When the lands known today at the United States were being settled (and the peoples who formerly lived in this places eradicated), sexuality was in a state of flux. While pilgrims and puritan settlements enforced strict measures regarding sexuality, i.e. sex was for reproduction only, Thomas Morton cavorted with the natives and encouraged relationships between the settlers at his colony where he built his own home on his own patented land.
By contrast, Steve Rasmussen poetically explained of the Puritans in 2001: “Those dour Puritans who kneeled in thanksgiving at Plymouth Rock before marching forth to conquer the wilderness and its native inhabitants with Bibles and guns weren’t the only Pilgrims to seek spiritual freedom on the New World’s shores. Just a few leagues up the Massachusetts coast from Plymouth’s fortress of fundamentalist conformity, a poet and lawyer named Thomas Morton founded a colony that, had it survived Puritan persecution, might have spawned a far more Earth-friendly and egalitarian history of America than the one that’s come down to us.”
The longing for freedom is real and persistent.
Control on the other hand has hidden those parts of history where real life embodied freedom was practiced widely. Controlling history means hiding histories such as those of Thomas Morton and the colony at Merrymount. In American education, colonial history is presented as the exercise of domination. But another history exists that has been actively hidden, erased, and denied.
In the early colonial period in North America, control was exercised in a variety was ways but most importantly through religion, race, gender, and class.
Race along with sexuality was in a state of flux in the early colonial period. By the early 17th century, race was only beginning to come into existence as notions of ethnicity were devolving into hard and fast distinctions based on such superficial differences as skin color.
The origins of racial difference began in Latin America, which was colonized a entire century before North American colonization. The origins of race are in explaining the very existence of native peoples, but more importantly in the legal means of conquesting a people hitherto “unknown” (I put this in quotes because this is questionable history) to the conquering Europeans. Race does not begin as popularly believed with kidnapped African transport labor under conditions of British slavery. It was however British practices of enslavement and trade in human chattel of the varied nations of Africa that solidified into the racial categories we know today as they were forcibly transported across the Atlantic.
Race eventually incorporated other appearance based differences including shade of skin color, hair texture, and other physical attributes. But it was not these differences that created meaning for the term race. Rather race was given meaning by value judgements attached to these physical attributes. Perceptions of difference go far beyond skin color. Value judgements associated with notions of superior and inferior, peace and violence, chastity and lasciviousness are why race remains a significant category shaping lived experiences today. Let us recognize race as a dynamic that shifts cultural constructions of meaning when it comes to sexuality and economics. For this is important in the story of Merrymount.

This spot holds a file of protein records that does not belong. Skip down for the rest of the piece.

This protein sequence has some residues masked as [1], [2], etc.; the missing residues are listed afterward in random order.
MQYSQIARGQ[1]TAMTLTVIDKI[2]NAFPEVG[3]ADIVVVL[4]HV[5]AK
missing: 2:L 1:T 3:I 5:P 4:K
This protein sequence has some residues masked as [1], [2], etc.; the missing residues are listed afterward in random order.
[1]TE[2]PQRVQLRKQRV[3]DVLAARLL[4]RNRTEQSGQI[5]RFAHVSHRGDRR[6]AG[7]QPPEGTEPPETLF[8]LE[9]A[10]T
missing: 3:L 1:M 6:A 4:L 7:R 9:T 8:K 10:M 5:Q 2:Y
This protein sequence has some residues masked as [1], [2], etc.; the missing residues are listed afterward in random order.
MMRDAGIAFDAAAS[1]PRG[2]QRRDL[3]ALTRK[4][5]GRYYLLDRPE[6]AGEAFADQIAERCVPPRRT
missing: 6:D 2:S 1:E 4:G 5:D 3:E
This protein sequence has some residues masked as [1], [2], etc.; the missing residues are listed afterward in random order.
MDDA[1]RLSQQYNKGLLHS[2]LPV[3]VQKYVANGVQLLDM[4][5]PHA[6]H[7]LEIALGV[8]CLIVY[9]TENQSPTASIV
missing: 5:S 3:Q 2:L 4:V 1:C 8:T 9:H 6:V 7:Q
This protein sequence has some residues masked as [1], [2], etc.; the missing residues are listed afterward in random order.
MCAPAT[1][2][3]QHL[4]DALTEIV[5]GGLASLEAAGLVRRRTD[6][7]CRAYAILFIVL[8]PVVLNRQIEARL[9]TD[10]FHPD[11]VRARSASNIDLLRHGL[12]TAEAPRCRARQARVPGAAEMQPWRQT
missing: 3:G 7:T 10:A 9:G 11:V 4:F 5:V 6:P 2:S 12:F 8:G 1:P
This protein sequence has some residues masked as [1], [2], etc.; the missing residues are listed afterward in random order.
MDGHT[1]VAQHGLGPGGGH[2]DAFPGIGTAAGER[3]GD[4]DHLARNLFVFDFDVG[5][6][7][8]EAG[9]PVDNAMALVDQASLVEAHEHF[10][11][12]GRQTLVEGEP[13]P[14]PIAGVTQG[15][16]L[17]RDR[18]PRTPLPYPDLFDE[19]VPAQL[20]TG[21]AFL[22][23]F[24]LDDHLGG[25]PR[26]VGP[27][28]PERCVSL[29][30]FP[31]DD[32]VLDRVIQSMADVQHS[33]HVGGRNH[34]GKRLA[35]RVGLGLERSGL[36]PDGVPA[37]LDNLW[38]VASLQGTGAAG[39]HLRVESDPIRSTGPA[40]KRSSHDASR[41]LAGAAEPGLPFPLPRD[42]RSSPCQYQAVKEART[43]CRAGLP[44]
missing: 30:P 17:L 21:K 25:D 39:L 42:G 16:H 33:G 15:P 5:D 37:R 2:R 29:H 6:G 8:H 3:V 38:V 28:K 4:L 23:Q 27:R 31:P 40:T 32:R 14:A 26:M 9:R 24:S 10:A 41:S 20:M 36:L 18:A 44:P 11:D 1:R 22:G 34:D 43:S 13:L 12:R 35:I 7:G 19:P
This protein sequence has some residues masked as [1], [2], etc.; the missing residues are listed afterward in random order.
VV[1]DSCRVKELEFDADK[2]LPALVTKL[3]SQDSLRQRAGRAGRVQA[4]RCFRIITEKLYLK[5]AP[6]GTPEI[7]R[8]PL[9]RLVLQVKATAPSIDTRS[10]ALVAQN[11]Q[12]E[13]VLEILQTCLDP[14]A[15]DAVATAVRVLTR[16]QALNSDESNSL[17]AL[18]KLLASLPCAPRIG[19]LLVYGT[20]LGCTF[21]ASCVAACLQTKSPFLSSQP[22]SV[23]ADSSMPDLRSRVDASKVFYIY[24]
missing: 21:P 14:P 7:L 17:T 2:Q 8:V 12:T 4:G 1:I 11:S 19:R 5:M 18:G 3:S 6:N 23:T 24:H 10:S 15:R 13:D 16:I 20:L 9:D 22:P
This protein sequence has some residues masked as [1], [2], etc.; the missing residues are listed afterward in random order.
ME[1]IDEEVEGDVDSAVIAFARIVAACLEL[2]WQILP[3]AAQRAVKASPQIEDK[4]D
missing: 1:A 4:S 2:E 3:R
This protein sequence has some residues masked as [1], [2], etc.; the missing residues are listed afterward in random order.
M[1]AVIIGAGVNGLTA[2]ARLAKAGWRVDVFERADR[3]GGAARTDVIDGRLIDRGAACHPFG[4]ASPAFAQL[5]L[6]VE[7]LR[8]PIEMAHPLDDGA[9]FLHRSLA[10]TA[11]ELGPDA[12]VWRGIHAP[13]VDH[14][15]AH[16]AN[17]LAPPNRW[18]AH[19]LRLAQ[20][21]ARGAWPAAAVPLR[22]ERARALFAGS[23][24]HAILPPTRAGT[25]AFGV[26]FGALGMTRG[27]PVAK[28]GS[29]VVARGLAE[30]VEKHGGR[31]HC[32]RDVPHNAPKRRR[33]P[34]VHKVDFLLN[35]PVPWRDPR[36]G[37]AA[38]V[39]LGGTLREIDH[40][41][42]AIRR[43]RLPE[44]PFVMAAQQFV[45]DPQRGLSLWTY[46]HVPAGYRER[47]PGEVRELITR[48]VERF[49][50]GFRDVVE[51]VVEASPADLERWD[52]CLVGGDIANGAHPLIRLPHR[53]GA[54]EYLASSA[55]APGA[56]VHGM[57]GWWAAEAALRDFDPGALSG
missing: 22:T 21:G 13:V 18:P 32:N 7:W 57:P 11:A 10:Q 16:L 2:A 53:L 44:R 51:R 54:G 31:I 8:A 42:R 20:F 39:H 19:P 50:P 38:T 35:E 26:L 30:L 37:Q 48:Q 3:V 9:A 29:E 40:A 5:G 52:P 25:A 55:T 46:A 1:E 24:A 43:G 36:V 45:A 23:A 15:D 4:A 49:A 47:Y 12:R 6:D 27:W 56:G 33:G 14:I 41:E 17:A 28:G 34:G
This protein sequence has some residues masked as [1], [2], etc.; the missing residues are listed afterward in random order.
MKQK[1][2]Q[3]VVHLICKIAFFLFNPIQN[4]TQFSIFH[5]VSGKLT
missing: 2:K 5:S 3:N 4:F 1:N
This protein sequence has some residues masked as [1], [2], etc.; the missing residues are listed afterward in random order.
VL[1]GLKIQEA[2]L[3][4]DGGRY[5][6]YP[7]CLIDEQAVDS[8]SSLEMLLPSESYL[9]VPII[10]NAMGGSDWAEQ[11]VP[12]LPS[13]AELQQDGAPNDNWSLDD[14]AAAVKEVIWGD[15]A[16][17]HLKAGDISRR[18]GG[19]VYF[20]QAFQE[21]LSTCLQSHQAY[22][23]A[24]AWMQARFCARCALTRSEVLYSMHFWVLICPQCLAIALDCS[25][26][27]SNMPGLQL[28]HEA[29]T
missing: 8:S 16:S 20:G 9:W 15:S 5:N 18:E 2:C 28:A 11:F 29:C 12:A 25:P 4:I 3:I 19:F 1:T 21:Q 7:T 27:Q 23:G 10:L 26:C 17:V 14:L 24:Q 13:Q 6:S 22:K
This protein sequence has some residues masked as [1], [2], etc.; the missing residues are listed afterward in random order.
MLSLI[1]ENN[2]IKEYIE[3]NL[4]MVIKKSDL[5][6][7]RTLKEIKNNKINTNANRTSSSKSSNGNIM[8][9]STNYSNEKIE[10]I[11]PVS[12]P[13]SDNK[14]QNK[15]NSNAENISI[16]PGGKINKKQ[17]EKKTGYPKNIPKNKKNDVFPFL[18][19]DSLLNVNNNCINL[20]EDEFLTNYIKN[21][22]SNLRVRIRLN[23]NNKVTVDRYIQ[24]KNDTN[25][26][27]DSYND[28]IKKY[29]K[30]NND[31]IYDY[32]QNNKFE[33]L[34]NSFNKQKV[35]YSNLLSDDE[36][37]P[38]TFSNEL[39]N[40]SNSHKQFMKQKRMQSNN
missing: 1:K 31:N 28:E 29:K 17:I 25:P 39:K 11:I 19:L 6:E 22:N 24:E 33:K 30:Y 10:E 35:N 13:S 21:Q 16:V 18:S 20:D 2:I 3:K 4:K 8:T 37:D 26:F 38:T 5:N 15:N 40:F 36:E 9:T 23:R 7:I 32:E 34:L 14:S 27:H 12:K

Freedom Amid Racist Asceticism
At Merrymount in what is today New England (specifically Quincy, Massachusetts), Thomas Morton established a colony whose values conflicted with those of Puritan settlers vision of the world. Puritans wholeheartedly believed they were superior to other political-religious populations because of their beliefs in Christian morality. These ideas were particularly applicable when it came to natives. Puritan social behavior was serious, sullen, and without pleasure. Such was life among religious extremists whose beliefs were shaped by the Protestant Reformation.
Puritans believed native peoples were savages. Morton’s colony embraced native peoples, took no issue with sexual relations between settlers and natives, and traded guns and munition to native peoples. Native sexuality was entirely distinct from the rigid European beliefs developing around sexuality. It has been suggested that sexuality was just another way of engaging in trade among the Natives of what became New England (see  or ). The sexuality of native women in trade was distinct from the use of women as objects to trade relationships among the settlers and the imperial homeland in Britain.
Puritans were offended by the social practices allowed in Morton’s colony, calling it pagan, libertine, condemning the pleasure of their rowdy joyous colony and the sexual expressiveness of its people. Responding to Puritan offense at Merrymount, Morton said “have they ever inquired whether their gravity offendith me or not?
The Maypole That Stood For A Year
On May 1, 1627, Thomas Morton celebrated old English heritage with the erection of a Maypole. Attached to the Maypole was a poem with the concluding line
“With proclamation that the first of May
At Ma-re Mount shall be kept hollyday.” 
May Day celebrations have been characterized as drunken celebrations tied to a pagan past preceding Britain’s Anglican church. The Puritans were downright offended by these practices. They threated to burn Morton’s house to the ground and send him back to England for this show of pagan ritual that included cavorting with the natives.
“After a second Maypole party the next year, Myles Standish led a party of armed men to Merrymount, seized Morton and put him in chains. Standish also took down the offending Maypole.” 
The Maypole stood for a year. It served as an identifying landmark for shipping coming to shore. Because of this ships were attracted to Merrymount at the expense of Plymouth. The only reason the Maypole came down, was because while Morton was out of town it was cut to the ground by an angry Puritan mob.
Merrymount’s May Day festivities did not end on the first of May. Rather they continued on over time and came to characterize this place of free sexuality without social hierarchy. The qualities of May Day festivities complemented the desires of sailors coming to port and was something presumably not available among the puritans. The Merrymount settlement celebrated feasting, drinking, dancing, ribald songs, wittiness, and social levelling.